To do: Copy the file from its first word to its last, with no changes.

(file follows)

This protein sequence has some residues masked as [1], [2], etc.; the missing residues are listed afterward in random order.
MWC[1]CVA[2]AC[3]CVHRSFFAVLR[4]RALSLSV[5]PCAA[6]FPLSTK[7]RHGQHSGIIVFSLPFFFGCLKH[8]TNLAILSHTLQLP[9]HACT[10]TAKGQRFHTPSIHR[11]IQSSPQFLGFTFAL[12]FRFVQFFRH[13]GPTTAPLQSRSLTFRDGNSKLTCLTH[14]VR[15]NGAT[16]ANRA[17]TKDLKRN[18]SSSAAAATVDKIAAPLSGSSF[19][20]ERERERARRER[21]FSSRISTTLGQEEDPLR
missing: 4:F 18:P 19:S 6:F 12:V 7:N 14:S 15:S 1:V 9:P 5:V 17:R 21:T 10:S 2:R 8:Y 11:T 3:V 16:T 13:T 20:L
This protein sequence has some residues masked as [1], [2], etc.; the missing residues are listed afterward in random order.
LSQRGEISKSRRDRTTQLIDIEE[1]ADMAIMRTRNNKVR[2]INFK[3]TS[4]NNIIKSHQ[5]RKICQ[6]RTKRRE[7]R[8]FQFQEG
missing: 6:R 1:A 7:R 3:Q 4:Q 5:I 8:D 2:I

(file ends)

This protein sequence has some residues masked as [1], [2], etc.; the missing residues are listed afterward in random order.
MWC[1]CVA[2]AC[3]CVHRSFFAVLR[4]RALSLSV[5]PCAA[6]FPLSTK[7]RHGQHSGIIVFSLPFFFGCLKH[8]TNLAILSHTLQLP[9]HACT[10]TAKGQRFHTPSIHR[11]IQSSPQFLGFTFAL[12]FRFVQFFRH[13]GPTTAPLQSRSLTFRDGNSKLTCLTH[14]VR[15]NGAT[16]ANRA[17]TKDLKRN[18]SSSAAAATVDKIAAPLSGSSF[19][20]ERERERARRER[21]FSSRISTTLGQEEDPLR
missing: 4:F 18:P 19:S 6:F 12:V 7:N 14:S 15:S 1:V 9:P 5:V 17:R 21:T 10:S 2:R 8:Y 11:T 3:V 16:T 13:T 20:L
This protein sequence has some residues masked as [1], [2], etc.; the missing residues are listed afterward in random order.
LSQRGEISKSRRDRTTQLIDIEE[1]ADMAIMRTRNNKVR[2]INFK[3]TS[4]NNIIKSHQ[5]RKICQ[6]RTKRRE[7]R[8]FQFQEG
missing: 6:R 1:A 7:R 3:Q 4:Q 5:I 8:D 2:I